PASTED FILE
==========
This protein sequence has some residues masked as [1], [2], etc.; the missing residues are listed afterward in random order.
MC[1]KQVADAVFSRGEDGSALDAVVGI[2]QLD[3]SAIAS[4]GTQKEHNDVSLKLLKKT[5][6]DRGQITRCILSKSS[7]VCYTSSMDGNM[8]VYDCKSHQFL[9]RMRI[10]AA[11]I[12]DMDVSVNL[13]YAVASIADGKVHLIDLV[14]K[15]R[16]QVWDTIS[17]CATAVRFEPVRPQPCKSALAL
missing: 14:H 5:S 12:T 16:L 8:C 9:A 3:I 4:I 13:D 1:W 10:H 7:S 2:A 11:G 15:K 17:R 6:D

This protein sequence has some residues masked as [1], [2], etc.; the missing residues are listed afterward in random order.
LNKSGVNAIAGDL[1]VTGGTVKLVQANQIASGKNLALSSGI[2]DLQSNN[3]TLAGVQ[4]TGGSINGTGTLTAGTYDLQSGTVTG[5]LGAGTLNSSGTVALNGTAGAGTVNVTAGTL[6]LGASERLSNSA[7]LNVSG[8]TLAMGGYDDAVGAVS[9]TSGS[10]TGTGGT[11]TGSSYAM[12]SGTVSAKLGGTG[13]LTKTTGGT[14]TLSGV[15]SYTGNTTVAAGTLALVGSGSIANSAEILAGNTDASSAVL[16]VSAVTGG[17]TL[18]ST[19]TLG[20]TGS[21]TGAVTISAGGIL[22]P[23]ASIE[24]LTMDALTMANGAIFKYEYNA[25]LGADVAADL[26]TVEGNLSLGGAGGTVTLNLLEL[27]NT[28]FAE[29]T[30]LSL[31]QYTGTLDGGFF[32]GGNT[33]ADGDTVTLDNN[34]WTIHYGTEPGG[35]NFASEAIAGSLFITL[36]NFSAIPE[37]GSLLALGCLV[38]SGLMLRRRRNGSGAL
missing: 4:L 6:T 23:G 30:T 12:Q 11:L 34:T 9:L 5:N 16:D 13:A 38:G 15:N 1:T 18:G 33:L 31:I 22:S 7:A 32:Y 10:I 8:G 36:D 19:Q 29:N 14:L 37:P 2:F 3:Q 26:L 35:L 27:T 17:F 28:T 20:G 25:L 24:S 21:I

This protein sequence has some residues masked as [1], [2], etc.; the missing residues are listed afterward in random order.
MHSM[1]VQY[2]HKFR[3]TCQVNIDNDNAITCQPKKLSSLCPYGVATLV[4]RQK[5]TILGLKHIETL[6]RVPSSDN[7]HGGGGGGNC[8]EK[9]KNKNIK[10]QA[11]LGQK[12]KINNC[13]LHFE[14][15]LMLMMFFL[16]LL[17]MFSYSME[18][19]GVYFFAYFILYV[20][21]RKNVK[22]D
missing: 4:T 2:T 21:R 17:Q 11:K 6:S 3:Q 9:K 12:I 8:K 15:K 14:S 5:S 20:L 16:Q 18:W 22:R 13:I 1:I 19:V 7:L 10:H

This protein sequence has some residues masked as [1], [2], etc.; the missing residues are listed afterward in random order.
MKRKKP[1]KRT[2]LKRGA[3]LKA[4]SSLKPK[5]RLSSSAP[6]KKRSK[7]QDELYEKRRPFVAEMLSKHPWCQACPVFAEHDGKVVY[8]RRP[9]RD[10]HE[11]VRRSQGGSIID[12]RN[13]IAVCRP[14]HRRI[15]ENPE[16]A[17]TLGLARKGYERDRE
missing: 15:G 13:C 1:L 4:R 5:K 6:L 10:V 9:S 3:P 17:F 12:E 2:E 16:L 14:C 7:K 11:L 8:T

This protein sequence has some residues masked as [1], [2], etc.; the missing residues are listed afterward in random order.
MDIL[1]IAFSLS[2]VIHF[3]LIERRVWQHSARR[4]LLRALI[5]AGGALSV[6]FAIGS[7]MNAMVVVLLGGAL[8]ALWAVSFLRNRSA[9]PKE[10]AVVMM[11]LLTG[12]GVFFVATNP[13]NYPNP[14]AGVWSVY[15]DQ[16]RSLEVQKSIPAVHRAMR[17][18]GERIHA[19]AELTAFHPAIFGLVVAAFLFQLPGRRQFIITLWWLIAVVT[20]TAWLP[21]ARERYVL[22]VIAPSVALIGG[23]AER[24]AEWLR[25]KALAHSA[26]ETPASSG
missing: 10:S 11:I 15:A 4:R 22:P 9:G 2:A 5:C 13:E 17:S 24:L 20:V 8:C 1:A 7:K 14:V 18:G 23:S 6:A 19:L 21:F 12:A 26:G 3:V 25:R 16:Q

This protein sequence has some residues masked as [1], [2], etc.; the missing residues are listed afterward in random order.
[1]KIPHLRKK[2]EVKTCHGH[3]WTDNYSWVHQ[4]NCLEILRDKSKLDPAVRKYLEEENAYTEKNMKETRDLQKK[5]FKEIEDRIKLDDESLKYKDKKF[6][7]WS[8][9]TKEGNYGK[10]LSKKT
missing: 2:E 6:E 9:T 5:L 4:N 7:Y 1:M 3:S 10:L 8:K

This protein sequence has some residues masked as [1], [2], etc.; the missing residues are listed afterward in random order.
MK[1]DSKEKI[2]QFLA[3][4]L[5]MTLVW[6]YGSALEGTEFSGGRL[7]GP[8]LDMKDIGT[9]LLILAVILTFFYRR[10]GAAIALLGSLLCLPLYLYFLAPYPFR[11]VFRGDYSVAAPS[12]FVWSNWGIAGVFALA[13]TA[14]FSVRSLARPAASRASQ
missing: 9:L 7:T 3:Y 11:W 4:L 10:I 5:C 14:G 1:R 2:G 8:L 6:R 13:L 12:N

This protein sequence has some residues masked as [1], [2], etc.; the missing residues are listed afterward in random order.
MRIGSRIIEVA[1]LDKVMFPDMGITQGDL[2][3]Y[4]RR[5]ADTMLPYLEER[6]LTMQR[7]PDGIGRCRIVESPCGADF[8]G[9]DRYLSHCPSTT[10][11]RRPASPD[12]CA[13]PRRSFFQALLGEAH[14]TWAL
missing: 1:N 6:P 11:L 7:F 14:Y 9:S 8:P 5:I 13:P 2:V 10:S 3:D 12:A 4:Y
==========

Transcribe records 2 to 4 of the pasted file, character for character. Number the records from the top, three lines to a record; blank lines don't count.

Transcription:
This protein sequence has some residues masked as [1], [2], etc.; the missing residues are listed afterward in random order.
LNKSGVNAIAGDL[1]VTGGTVKLVQANQIASGKNLALSSGI[2]DLQSNN[3]TLAGVQ[4]TGGSINGTGTLTAGTYDLQSGTVTG[5]LGAGTLNSSGTVALNGTAGAGTVNVTAGTL[6]LGASERLSNSA[7]LNVSG[8]TLAMGGYDDAVGAVS[9]TSGS[10]TGTGGT[11]TGSSYAM[12]SGTVSAKLGGTG[13]LTKTTGGT[14]TLSGV[15]SYTGNTTVAAGTLALVGSGSIANSAEILAGNTDASSAVL[16]VSAVTGG[17]TL[18]ST[19]TLG[20]TGS[21]TGAVTISAGGIL[22]P[23]ASIE[24]LTMDALTMANGAIFKYEYNA[25]LGADVAADL[26]TVEGNLSLGGAGGTVTLNLLEL[27]NT[28]FAE[29]T[30]LSL[31]QYTGTLDGGFF[32]GGNT[33]ADGDTVTLDNN[34]WTIHYGTEPGG[35]NFASEAIAGSLFITL[36]NFSAIPE[37]GSLLALGCLV[38]SGLMLRRRRNGSGAL
missing: 4:L 6:T 23:G 30:T 12:Q 11:L 34:T 9:L 5:N 16:D 13:A 38:G 15:N 1:T 18:G 33:L 31:I 22:S 7:A 32:Y 10:I 8:G 36:D 19:Q 29:N 14:L 37:P 2:F 3:Q 26:L 35:L 27:T 17:F 28:T 20:G 25:L 24:S 21:I

This protein sequence has some residues masked as [1], [2], etc.; the missing residues are listed afterward in random order.
MHSM[1]VQY[2]HKFR[3]TCQVNIDNDNAITCQPKKLSSLCPYGVATLV[4]RQK[5]TILGLKHIETL[6]RVPSSDN[7]HGGGGGGNC[8]EK[9]KNKNIK[10]QA[11]LGQK[12]KINNC[13]LHFE[14][15]LMLMMFFL[16]LL[17]MFSYSME[18][19]GVYFFAYFILYV[20][21]RKNVK[22]D
missing: 4:T 2:T 21:R 17:Q 11:K 6:S 3:Q 9:K 12:I 8:K 15:K 14:S 5:S 20:L 16:Q 18:W 22:R 13:I 1:I 19:V 7:L 10:H

This protein sequence has some residues masked as [1], [2], etc.; the missing residues are listed afterward in random order.
MKRKKP[1]KRT[2]LKRGA[3]LKA[4]SSLKPK[5]RLSSSAP[6]KKRSK[7]QDELYEKRRPFVAEMLSKHPWCQACPVFAEHDGKVVY[8]RRP[9]RD[10]HE[11]VRRSQGGSIID[12]RN[13]IAVCRP[14]HRRI[15]ENPE[16]A[17]TLGLARKGYERDRE
missing: 15:G 13:C 1:L 4:R 5:K 6:L 10:V 9:S 3:P 17:F 12:E 2:E 16:L 14:C 7:K 11:L 8:T